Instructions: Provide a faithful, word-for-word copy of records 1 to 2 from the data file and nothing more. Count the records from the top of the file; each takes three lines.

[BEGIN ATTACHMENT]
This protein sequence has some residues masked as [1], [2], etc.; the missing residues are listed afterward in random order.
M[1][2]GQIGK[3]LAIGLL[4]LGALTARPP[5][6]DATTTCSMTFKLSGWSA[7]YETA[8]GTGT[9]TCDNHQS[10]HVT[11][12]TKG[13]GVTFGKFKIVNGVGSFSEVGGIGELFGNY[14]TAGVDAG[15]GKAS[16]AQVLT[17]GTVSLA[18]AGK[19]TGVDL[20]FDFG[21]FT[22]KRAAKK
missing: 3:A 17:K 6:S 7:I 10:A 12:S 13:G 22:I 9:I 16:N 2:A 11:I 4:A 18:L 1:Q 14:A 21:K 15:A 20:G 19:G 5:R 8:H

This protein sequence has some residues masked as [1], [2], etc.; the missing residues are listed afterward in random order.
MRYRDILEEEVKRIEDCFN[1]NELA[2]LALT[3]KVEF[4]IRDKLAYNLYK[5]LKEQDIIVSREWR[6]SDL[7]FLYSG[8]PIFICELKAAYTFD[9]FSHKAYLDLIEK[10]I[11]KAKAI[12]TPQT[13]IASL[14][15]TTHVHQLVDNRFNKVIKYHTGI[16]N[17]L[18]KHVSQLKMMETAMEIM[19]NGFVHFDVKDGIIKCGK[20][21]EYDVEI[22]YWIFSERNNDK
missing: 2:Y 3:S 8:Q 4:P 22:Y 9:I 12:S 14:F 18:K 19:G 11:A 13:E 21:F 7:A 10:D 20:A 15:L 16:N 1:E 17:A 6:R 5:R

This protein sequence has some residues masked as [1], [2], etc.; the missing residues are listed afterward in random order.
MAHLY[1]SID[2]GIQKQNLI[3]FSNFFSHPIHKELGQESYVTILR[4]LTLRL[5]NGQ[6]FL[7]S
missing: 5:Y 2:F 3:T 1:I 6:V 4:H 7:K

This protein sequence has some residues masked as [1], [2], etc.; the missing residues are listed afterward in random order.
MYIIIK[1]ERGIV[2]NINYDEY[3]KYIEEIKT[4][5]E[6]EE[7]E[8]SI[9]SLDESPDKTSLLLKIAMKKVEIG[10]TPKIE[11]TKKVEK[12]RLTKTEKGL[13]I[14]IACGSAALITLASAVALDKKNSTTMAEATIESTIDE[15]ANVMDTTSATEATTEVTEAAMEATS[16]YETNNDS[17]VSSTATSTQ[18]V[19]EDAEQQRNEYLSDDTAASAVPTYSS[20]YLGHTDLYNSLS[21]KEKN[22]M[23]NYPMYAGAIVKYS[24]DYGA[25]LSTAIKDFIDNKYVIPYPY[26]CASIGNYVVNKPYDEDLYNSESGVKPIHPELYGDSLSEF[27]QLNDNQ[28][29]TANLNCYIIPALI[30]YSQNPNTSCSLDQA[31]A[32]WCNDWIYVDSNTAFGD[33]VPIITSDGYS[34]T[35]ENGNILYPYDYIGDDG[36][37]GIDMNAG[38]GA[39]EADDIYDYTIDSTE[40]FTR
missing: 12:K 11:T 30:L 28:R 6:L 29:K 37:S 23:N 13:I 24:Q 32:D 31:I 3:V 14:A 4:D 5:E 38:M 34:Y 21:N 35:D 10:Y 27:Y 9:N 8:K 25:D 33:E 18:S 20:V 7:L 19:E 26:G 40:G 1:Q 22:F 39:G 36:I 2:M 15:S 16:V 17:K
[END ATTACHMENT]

This protein sequence has some residues masked as [1], [2], etc.; the missing residues are listed afterward in random order.
M[1][2]GQIGK[3]LAIGLL[4]LGALTARPP[5][6]DATTTCSMTFKLSGWSA[7]YETA[8]GTGT[9]TCDNHQS[10]HVT[11][12]TKG[13]GVTFGKFKIVNGVGSFSEVGGIGELFGNY[14]TAGVDAG[15]GKAS[16]AQVLT[17]GTVSLA[18]AGK[19]TGVDL[20]FDFG[21]FT[22]KRAAKK
missing: 3:A 17:K 6:S 7:I 10:A 12:S 13:G 22:I 9:I 16:N 2:A 11:I 4:A 18:L 1:Q 14:A 21:K 15:A 20:G 19:G 5:R 8:H

This protein sequence has some residues masked as [1], [2], etc.; the missing residues are listed afterward in random order.
MRYRDILEEEVKRIEDCFN[1]NELA[2]LALT[3]KVEF[4]IRDKLAYNLYK[5]LKEQDIIVSREWR[6]SDL[7]FLYSG[8]PIFICELKAAYTFD[9]FSHKAYLDLIEK[10]I[11]KAKAI[12]TPQT[13]IASL[14][15]TTHVHQLVDNRFNKVIKYHTGI[16]N[17]L[18]KHVSQLKMMETAMEIM[19]NGFVHFDVKDGIIKCGK[20][21]EYDVEI[22]YWIFSERNNDK
missing: 2:Y 3:S 8:Q 4:P 22:Y 9:I 12:S 14:F 18:K 19:G 11:A 13:E 21:F 7:A 10:D 20:A 15:L 16:N 1:E 17:A 6:R 5:R